By Saima Asad, March 4 2017 —
The three vice-president academic candidates for the 2017 Students’ Union election squared off at a forum in MacHall on March 3. The hour-long event was the fourth executive forum to be held this election season. Current vice-president academic Alicia Lunz wrote the questions for the forum, which was moderated by current vice-president external Tristan Bray.
After Bray provided a brief description of the academic portfolio, candidates Courtney LeBlanc, Romina Soudavari and Tina Miller were given 90 seconds to introduce themselves and their platforms. Later, they were asked to critique their opponents and subsequently defend their ideas.
LeBlanc introduced her platform first, stating she has three points she wants to initiate and three she wants to continue. LeBlanc’s platform entails increasing student access to previous course outlines, working with enrolment services and the registrar to include course-next-offered dates in the calendar and working with the vice-president external to work on improving transfer credits.
The initiatives LeBlanc wants to continue from Lunz’s term are increasing funding for the Undergraduate Research Symposium (URS) and encouraging professors to use Open Educational Resources.
“I want to continue the work of Alicia Lunz and increase the URS funding and hopefully hit that $30,000 mark this year,” said LeBlanc.
Miller and Soudavari later critiqued LeBlanc on the feasibility of her plan to make past course outlines available due to their status as intellectual property and lack of buy-in from professors.
“A lot of courses have high turnover of professors and he course outline is intellectual property of that professor.” said Miller.
LeBlanc defended this point by citing previous conversations she had within her own faculty.
Soudavari said her platform focuses on improving the learning experience for all students. She wants students to be able to rate teaching assistants in the middle of the semester and have more open resources available in the University of Calgary libraries. Her banner point is for the U of C to eliminate 8:00 a.m. exams.
“That way students are better prepared mentally and physically,” she said.
Both LeBlanc and Miller criticized the feasibility of Soudavari’s goal of removing 8:00 a.m. exams.
“Unfortunately, I just don’t think there’s going to be that buy-in from enrolment services and the registrar,” LeBlanc said.
Soudavari defended this point by claiming some lecture halls around campus could be used.
Miller was the last to pitch her platform. Her goals include increasing the accessibility of academic services and resources.
“I want to increase a centralized research database for those already in research and those interested in getting involved,” she said. “Secondly, I want to increase the peer mentoring on past sessions on campus because I think it is really valuable to learn from students. Thirdly, I want to increase and advocate for funding with the right for OER and to make your education more affordable.”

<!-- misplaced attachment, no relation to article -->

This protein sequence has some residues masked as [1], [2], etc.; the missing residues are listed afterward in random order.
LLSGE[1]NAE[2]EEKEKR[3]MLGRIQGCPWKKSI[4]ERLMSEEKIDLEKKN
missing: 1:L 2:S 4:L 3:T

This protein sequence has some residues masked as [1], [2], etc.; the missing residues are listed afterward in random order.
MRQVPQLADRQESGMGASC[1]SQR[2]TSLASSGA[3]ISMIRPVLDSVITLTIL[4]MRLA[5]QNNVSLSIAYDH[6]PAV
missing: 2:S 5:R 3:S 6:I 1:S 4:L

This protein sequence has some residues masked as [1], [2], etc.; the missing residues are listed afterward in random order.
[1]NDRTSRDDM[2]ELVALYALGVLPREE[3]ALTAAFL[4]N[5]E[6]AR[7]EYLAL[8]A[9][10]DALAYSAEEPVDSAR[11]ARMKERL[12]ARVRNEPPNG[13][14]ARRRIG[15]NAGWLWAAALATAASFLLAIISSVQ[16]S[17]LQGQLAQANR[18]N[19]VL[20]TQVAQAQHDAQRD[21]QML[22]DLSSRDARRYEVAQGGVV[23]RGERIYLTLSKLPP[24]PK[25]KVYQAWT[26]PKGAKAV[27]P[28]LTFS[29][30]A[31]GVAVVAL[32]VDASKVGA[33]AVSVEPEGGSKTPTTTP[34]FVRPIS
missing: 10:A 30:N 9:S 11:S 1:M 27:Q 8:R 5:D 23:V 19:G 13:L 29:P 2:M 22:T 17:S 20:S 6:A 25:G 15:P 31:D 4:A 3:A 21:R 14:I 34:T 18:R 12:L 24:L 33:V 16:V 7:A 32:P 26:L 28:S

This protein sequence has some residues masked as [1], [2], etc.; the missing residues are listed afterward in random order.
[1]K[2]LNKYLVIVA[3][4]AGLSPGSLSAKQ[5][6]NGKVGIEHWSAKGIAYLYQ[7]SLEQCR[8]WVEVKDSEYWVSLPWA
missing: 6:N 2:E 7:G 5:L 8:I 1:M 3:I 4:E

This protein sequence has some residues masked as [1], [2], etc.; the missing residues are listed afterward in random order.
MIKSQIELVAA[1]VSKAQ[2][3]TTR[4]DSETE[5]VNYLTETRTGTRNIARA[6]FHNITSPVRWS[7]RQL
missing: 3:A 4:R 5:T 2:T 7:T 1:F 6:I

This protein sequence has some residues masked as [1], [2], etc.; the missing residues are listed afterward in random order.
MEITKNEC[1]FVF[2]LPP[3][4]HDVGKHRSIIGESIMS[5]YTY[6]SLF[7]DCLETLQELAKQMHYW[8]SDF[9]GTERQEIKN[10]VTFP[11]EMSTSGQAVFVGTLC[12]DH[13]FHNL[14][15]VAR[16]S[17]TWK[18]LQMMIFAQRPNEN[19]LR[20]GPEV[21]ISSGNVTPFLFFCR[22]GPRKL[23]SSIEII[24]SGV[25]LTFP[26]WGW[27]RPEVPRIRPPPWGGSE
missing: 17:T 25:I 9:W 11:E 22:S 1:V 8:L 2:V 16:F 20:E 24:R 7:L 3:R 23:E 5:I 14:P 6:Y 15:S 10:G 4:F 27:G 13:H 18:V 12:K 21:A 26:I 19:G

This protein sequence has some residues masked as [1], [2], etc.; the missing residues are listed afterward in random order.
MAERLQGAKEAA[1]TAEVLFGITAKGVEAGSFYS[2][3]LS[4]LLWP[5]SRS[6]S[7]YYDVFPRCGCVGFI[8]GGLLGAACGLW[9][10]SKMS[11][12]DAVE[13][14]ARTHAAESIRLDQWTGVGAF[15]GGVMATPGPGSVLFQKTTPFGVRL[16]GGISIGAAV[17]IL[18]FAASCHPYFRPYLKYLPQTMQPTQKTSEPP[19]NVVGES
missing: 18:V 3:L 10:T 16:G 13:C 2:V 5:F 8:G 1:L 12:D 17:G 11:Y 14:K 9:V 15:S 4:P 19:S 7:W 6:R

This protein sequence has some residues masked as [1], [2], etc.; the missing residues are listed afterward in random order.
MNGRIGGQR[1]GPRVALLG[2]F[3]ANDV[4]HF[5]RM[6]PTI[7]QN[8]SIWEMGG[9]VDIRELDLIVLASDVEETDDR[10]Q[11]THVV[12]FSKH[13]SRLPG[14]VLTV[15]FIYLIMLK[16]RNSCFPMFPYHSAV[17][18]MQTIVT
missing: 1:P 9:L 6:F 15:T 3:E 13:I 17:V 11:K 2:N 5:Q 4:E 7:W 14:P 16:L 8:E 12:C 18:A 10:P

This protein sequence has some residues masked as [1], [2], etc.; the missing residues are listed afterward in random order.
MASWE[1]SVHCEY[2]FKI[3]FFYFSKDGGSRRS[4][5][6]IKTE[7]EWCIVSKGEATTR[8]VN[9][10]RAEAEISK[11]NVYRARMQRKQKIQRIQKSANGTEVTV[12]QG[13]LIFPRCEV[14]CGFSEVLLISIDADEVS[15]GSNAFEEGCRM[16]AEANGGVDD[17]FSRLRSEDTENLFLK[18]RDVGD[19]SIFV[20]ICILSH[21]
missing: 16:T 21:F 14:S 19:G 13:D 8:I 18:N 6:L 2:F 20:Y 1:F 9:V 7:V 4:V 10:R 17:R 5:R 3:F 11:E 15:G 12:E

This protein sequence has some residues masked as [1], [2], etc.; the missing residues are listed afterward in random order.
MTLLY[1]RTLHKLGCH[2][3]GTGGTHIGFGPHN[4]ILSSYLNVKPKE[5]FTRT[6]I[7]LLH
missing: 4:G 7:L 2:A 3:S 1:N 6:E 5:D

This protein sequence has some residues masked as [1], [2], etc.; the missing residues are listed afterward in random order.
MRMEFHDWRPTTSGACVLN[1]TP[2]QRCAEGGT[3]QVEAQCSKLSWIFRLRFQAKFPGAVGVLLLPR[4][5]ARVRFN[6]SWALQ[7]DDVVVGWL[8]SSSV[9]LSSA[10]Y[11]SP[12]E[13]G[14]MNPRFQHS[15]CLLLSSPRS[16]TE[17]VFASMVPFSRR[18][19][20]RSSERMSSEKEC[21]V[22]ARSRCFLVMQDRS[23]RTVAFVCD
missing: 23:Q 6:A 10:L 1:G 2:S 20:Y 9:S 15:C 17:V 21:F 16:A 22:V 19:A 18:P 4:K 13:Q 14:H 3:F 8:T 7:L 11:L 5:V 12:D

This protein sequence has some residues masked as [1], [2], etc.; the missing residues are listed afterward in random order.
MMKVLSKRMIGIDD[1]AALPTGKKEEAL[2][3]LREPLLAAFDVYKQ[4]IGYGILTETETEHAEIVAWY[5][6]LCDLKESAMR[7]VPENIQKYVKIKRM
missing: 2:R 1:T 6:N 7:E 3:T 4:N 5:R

LeBlanc criticised Miller’s peer mentoring session idea, saying it would not have a large enough reach to merit the effort it required. Soudavari criticized Miller for putting too much focus on research.
“Your platform focuses very much on research … however, I think it leaves out some students that are not interested in research,” Soudavari said.
Miller’s rebuttal was that research makes up only a third of her platform and that it affects every faculty in different ways.
Bray also asked the candidates why they chose to run, how familiar they are with the work of the current vice-president academic, what skills and qualifications they would apply to the position and a situational question on how they would handle a crying student who has failed a class and wants to appeal.
Following this, Bray initiated a speed round that challenged the candidates’ knowledge of the position. The questions surrounded the events and committees that fall under the vice-president academic, OER and the student ombudsperson. None of the candidates knew the name or office location of the ombudsperson.
The candidates were then questioned on specific platform points and the forum concluded with questions from the audience. Audience members asked about the candidates’ stances on mental health and their level of consultation with the current vice-president academic.
Roughly 25 people attended.
For the Gauntlet’s review of the vice-president academic candidates, click here.